“Yeah. We're going to see a movie tomorrow night at six.”
“Aren't you having your bulkhead fixed tomorrow?” Emily asked.
I thought it over for a minute. “Whatever. I'll figure it out in the morning. For now, we have to get this sorted out. Let's make this quick, because I don't want anyone finding out we're here.”
“I agree,” Alex said.
Emily was quiet for a moment, but then said, “Oops.”
My eyes snapped to the rearview. “‘Oops?' What is ‘oops?' Who did you tell?”
Emily cringed. “Miss Tisdell...”
Alex spun in her seat. “Miss Tisdell?! Why did you tell Miss Tisdell?”
“Sorry! She asked. I said we were going up to see Jane tonight.”
I rubbed my temples. “Okay. When did you tell Miss Tisdell?”
“Umm...earlier. About an hour before you showed up. She stopped by the bakery to pick up a cake. She asked what I was doing tonight.”
I sighed. “Okay. It's not the end of the world. Miss Tisdell can only spread gossip so fast. Let's get in, get out, and get out of here.”
Alex and Emily nodded in unison. “Right. Let's do it.”
We rounded the corner and the Brooks house loomed before us.
I popped open my umbrella as I stepped out of the car. The wind threatened to pull it out of my hand.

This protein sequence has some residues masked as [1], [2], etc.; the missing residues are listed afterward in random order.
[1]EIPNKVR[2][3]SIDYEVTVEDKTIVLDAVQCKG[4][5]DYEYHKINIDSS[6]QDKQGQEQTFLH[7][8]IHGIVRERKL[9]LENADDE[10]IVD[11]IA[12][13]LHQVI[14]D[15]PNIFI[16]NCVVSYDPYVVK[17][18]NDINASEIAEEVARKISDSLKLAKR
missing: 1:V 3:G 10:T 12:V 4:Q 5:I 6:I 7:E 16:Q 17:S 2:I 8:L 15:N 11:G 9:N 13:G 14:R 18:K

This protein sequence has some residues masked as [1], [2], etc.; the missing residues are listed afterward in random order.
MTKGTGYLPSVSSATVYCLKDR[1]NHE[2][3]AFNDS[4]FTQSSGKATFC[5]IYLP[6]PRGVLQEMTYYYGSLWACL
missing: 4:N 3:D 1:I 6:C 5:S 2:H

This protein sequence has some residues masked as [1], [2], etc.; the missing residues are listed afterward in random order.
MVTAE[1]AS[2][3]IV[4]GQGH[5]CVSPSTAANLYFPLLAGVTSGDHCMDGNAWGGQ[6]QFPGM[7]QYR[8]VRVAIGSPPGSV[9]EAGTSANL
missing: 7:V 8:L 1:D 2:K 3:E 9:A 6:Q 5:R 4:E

The Brooks house was an enormous mansion crowned with pointed spires and tall, dark windows. The driveway was designed so that cars were left at the foot of the hill. From there we had to walk up the gravel path to the broad front lawn.
The car was out of sight by the time we reached the front door. “Okay, are you ready?” I asked Alex as we stepped under the overhang and onto the porch.
“Hold on,” she said as she pulled the radio out of her jeans pocket and flipped it on. “Okay. Full battery.” She held it to her ear. “I'm getting a pretty good signal but it's still spotty. Give me a test.”
I mulled it over for a moment. “Alex, have you ever kissed a boy?” I asked.
“Okay, I don’t hear any static, so it's working. Let's get inside and get to work. Hopefully there's nothing in the walls that will block reception.” I turned to the door, grabbed the knocker, and pounded twice.
“Here we are,” I said quietly. “Three sweet, wholesome girls here to offer our condolences. Emily, play up the innocent angle.” I paused for a moment. “Shoot, we should have had you bring cupcakes or something. Alex—try to, uh, not be yourself.”
She gave me a dirty look.
We waited. I looked at Emily and Alex, and then knocked again.
We waited again.
Emily shuffled. “Guys? Did you see any other cars in the driveway?”
A moment of quiet. Alex shook her head. “No, I don't think so. Wouldn't Jane have a driver or something? I mean, she's rich.”
“Not all rich people have limos, Alex. I've seen Jane driving.”
I cleared my throat. “It may be possible that we forgot to make a backup plan in case she's not home.”